Carefree childhood a thing of the pastLetters to the Editor
Published August 18, 2006
I don't live in the same place anymore.
Recently, my 8-year-old daughter said to me, "Daddy, I'm bored. I don't have anyone to play with."
Ever since her birthday in June, I've been complaining to her mother about the video game that she received as a gift. I think she plays with it too much. But, like she said, she has no one to play with.
When I was 8 years old, I was bicycling for literally miles around our neighborhood. Now, I won't even let my daughter go to the mailbox or pick up the newspaper out front without a watchful eye.
Something happened to me on my way back to work from lunch that really hammered this whole situation into my mind.
I was riding my motorcycle through a neighborhood in Spring Hill and couldn't help but notice when a little blonde-haired boy, about 2 years old, came running out from behind one of the houses and ran across his neighbor's sidewalk. There was no adult in sight.
For a moment, I didn't think much of it. I turned the corner and thought to myself, what if no adult has seen him run off? So, I turned around in the middle of the street and went back.
At that moment a woman also came running from next door. I assumed it was his mother, and I waved hello. She looked at me as if I was some kind of ax murderer. I said, loud enough for her to hear, "I'm glad you're here, it scared me when I saw him running all by himself." She acted as if she didn't hear me. She grabbed the child and ran back next door.
This is the atmosphere we're living in today. We parents are so scared that we can't even let our kids go outside to the mailbox without worrying about them. I could see the same concern in the eyes of that little boy's mother that I feel when my own daughter is out of my sight.
And, thus, my daughter has a hard time finding friends who live close by. She is a sixth-generation Hernando County resident, yet she is not growing up in the same place that I did. And it makes me really sad because there's nothing I can do to change it back.
Jack A. Daniel, Weeki Wachee
Blame politicians for insurance crisis
The last word on the insurance crisis is ... politicians. The only way to begin solving this problem is with our votes.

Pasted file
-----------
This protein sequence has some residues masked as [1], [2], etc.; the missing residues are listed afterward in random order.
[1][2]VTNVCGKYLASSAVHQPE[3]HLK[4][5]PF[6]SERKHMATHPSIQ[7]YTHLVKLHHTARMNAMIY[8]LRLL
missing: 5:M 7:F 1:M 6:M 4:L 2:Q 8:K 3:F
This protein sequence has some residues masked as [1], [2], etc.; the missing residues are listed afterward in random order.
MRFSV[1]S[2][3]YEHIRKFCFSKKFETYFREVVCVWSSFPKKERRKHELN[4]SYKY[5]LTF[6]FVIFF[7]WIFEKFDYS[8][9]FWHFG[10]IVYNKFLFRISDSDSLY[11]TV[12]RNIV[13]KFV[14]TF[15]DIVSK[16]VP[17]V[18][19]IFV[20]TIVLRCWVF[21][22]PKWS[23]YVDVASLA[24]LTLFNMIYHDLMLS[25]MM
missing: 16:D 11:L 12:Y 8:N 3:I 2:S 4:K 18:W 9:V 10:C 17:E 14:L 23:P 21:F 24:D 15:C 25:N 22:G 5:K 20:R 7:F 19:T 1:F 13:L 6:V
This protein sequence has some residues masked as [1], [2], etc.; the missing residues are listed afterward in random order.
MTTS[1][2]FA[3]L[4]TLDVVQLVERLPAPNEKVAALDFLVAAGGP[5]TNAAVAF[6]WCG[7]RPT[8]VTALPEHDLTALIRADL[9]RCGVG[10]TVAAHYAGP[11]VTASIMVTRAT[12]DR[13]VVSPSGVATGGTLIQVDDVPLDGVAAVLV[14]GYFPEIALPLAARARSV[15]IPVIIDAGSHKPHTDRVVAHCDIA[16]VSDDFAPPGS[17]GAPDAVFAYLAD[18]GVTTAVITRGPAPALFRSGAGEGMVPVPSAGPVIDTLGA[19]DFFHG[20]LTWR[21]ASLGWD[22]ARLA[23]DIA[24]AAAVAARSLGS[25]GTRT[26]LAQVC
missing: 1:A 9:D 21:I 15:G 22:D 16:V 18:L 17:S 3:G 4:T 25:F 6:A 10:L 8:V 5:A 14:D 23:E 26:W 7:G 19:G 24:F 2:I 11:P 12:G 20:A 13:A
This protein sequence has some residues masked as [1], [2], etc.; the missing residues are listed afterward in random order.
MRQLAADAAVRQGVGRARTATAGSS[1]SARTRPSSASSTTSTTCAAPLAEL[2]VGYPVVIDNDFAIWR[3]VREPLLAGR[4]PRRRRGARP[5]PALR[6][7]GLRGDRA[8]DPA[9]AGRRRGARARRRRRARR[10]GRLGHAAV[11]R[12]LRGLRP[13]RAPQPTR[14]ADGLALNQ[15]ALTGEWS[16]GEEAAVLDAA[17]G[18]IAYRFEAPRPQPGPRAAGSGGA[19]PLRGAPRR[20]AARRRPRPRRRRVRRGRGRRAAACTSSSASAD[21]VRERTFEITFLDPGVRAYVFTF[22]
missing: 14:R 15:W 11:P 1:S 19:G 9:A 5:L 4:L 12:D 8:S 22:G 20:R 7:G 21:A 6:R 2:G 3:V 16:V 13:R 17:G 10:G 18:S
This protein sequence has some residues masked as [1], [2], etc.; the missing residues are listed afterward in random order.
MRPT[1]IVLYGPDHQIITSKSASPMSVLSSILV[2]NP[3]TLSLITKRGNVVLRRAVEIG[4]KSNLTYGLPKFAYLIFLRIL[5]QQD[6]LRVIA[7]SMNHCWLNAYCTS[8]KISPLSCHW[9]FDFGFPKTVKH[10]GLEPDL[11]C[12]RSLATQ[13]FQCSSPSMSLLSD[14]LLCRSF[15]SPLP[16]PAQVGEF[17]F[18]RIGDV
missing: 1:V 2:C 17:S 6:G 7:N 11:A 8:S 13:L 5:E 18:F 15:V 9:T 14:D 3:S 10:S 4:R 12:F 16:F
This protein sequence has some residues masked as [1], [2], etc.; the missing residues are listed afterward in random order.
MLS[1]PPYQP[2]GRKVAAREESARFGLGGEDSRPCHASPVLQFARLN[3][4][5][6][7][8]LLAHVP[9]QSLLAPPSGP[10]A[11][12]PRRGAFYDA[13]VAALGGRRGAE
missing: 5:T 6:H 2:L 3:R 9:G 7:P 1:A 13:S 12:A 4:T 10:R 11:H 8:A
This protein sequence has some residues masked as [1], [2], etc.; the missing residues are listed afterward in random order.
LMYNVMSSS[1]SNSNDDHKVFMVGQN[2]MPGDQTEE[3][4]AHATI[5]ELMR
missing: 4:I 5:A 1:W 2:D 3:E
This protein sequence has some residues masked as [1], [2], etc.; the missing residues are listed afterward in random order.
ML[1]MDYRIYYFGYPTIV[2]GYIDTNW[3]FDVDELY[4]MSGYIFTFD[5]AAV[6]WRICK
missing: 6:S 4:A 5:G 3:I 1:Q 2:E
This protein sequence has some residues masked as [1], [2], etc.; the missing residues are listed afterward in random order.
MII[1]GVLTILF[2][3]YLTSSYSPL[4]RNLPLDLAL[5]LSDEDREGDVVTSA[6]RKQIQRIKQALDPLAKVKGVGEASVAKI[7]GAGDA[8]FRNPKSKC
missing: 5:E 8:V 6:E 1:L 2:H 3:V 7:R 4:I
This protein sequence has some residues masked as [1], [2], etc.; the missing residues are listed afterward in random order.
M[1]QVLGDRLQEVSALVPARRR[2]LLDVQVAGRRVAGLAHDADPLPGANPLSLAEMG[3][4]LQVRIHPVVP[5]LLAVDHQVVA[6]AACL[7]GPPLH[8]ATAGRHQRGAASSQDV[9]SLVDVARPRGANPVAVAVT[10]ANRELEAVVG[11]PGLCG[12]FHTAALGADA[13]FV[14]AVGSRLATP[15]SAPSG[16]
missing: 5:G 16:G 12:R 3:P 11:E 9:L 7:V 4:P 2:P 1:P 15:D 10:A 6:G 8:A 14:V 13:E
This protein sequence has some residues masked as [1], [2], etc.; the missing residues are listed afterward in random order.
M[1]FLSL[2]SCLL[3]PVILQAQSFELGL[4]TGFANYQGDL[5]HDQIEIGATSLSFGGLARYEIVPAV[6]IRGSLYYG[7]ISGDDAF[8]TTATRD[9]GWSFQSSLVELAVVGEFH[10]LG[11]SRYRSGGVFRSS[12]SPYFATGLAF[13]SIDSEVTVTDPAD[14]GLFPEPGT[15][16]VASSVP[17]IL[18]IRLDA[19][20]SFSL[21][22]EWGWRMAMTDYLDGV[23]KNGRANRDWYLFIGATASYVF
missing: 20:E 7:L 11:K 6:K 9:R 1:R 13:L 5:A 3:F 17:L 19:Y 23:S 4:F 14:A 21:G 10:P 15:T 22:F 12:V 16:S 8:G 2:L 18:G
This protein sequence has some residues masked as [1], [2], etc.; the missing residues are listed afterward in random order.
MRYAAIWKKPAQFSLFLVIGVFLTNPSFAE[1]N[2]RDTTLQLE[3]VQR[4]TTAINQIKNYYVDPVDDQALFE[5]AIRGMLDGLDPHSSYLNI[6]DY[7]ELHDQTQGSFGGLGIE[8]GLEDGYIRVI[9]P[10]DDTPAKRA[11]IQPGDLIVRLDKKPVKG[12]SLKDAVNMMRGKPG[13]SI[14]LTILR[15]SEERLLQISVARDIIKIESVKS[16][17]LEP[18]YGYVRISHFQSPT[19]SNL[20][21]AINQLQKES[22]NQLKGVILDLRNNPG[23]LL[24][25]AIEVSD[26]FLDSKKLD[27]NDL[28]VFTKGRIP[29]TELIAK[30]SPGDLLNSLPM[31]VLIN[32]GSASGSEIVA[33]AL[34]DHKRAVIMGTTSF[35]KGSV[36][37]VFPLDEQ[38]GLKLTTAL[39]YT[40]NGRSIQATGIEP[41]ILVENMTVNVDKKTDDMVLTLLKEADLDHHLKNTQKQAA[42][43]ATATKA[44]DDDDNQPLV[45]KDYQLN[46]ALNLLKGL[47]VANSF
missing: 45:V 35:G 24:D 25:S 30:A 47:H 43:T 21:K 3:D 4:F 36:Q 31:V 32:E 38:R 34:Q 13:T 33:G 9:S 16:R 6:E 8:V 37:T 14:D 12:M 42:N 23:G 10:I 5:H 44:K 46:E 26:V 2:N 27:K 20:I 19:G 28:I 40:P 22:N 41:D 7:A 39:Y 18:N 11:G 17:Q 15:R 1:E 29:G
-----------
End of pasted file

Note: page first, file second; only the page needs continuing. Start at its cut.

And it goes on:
I've lived in Florida since 1977, when I was a single mom raising kids on a secretary's salary. I always owned a home and could pay my insurance.
Today, when things should be easier, they are worse. I've seen 30 years of hurricanes and always could afford my premium.
Pasco County's sinkhole claims went from $162,000 to $42 million in a matter of four years. If all these were legitimate sinkholes, half of Pasco would be underground.
The insurance company run by the state is in dire need of an audit and new, competent management.
No, this crisis is not due to hurricanes and sinkholes. This crisis is a result of legislators who forgot about the middle class, legislators who put insurance companies and their lobbyists above the needs of the people, legislators who have done nothing thus far to alleviate 300 to 400 percent increases, causing hardworking, middle-class Floridians to lose their homes!
This "panel," headed by the lieutenant governor, suggested the following: a tax-free catastrophe savings account.
How well did the health care savings account work? Higher deductibles! Either pay now or pay later, and the premium does not decrease much, given the exorbitant rate to begin with.
Stronger building codes? Great! Higher housing costs and grants from the government to hurricane-proof your home - most of us affected by the rate increases cannot afford this expense.
The point is, those offering these "solutions" are the ones who contributed to this mess in the first place.
People of Florida, elections are coming and that is the only way this can be fixed - or at least changed, and right now any positive change is welcome.
We all must listen carefully to all candidates, especially those running for governor and chief financial officer. Demand to hear their detailed plans to fix this problem and see which of them will put it in writing, so as to be held accountable.
God controls hurricanes, but we can have a voice in who controls our insurance bills. Only consider those who put insurance reform as a top priority, as it should be, and then make informed decisions at the polls.
Carol Howard, Spring Hill
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